Bringing together agriculture, education, art and design, Sweet Water Foundation transforms vacant spaces and abandoned buildings into economically and ecologically productive and sustainable community assets that produce engaged youth, art, locally grown food and affordable housing. This creative social justice method is referred to as Regenerative Neighborhood Development and has turned neglected urban neighborhoods into places of growth, vitality and hope under the leadership of Emmanuel Pratt—an urban designer on a mission to change public space for the better.
Executive Director, Elmhurst Art Museum
“At the Elmhurst Art Museum we strive to expand on and tell compelling stories about Chicagoland’s rich design history,” says executive director John McKinnon, stressing the museum’s commitment to their core ideals—art, education and architecture. From exhibiting work by Midwest contemporary artists, to the McCormick House by Mies van der Rohe, to extensive educational programming, the Elmhurst Art Museum mission is stronger than ever. And 2022 marks their twenty-fifth anniversary.
Rachel Kaplan-David and David Brown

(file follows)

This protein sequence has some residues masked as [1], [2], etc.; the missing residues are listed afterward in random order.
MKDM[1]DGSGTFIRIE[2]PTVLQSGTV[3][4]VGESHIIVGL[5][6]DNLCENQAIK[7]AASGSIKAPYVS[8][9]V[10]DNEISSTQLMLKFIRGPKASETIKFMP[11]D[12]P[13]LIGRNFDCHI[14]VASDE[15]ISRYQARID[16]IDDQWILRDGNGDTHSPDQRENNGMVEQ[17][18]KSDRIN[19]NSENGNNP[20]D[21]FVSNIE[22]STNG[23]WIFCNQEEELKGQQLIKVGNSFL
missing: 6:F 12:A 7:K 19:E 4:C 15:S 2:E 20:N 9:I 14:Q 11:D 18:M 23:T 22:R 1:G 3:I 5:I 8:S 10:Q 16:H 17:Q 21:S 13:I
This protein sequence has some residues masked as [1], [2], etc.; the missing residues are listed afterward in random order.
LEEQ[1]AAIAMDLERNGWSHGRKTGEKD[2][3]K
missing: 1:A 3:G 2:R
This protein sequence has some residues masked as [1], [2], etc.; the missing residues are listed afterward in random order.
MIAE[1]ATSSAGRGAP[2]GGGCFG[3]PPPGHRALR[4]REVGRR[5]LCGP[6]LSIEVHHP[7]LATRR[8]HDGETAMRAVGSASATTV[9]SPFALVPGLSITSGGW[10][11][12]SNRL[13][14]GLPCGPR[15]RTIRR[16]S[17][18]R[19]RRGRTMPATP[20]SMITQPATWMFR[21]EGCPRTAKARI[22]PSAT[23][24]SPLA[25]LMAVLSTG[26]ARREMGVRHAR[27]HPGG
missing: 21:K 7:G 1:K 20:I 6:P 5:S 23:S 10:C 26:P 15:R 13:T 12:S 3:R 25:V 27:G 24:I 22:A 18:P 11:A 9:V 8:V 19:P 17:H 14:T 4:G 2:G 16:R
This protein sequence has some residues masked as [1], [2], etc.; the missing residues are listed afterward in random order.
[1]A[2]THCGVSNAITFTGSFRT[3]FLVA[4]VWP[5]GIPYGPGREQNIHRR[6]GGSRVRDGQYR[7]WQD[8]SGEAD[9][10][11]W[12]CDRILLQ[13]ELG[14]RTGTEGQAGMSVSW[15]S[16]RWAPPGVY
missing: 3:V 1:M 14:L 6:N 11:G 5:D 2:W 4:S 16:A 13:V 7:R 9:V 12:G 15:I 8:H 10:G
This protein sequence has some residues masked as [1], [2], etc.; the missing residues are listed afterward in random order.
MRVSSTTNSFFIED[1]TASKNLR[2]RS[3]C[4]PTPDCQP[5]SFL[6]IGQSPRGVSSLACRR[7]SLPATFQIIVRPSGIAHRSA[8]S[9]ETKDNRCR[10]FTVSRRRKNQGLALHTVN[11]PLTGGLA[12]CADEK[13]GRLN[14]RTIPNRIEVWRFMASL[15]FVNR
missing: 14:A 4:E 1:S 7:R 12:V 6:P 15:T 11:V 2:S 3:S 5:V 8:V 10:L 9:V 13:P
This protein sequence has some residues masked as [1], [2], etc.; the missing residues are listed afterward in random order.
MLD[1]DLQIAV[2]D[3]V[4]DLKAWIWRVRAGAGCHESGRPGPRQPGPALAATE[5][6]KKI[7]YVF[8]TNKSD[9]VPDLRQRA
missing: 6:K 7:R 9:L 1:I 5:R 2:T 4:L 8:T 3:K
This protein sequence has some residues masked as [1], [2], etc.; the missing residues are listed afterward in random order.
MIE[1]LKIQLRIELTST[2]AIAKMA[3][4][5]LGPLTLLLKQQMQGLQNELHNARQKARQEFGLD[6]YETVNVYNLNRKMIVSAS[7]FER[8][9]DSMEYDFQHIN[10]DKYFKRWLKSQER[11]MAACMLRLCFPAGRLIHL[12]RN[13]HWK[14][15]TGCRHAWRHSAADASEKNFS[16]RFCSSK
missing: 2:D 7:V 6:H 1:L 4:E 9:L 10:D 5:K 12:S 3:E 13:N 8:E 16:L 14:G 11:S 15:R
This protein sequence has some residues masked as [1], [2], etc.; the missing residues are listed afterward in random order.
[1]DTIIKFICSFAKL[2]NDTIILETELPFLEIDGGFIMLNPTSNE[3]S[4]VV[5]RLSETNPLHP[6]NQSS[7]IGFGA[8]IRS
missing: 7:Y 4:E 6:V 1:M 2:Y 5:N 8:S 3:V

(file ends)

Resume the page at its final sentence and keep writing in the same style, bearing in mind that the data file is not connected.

Director, CAB and Designer/Researcher/Educator, University of Illinois Chicago School of Architecture / Artistic Director, CAB
Bringing to life the fourth edition of the Chicago Architecture Biennial (CAB), “The Available City,” CAB director Rachel Kaplan-David and artistic director David Brown, who is also on the faculty at University of Illinois Chicago School of Architecture, worked together to expand access to architecture and design. They facilitated dialogue by engaging new voices, as well as sparking conversations about the intersection of architecture and design on critical issues such as health, sustainability, equity and racial justice. “I am excited to see the unexpected collaborations and partnerships that develop this year—not just in the field of design, but across industries that can help inform and shape the future of our city,” says Kaplan-David: “We are so grateful for and energized by the new partnerships and projects that developed under David Brown’s artistic vision for the 2021 edition of the Biennial and look forward to carrying that momentum forward into the future. Brown agrees, “I am looking to continue with ‘The Available City’ by working with some of the spaces, organizations, and designers from the Biennial as well as initiate other collaborations,” he says. “This spring, we’ll start to see the long-term impact of each project to unfold following the close of the Biennial as organizations can now engage the spaces across a full outdoor season. ‘The Available City’ is an ongoing work that is meant to develop over time.”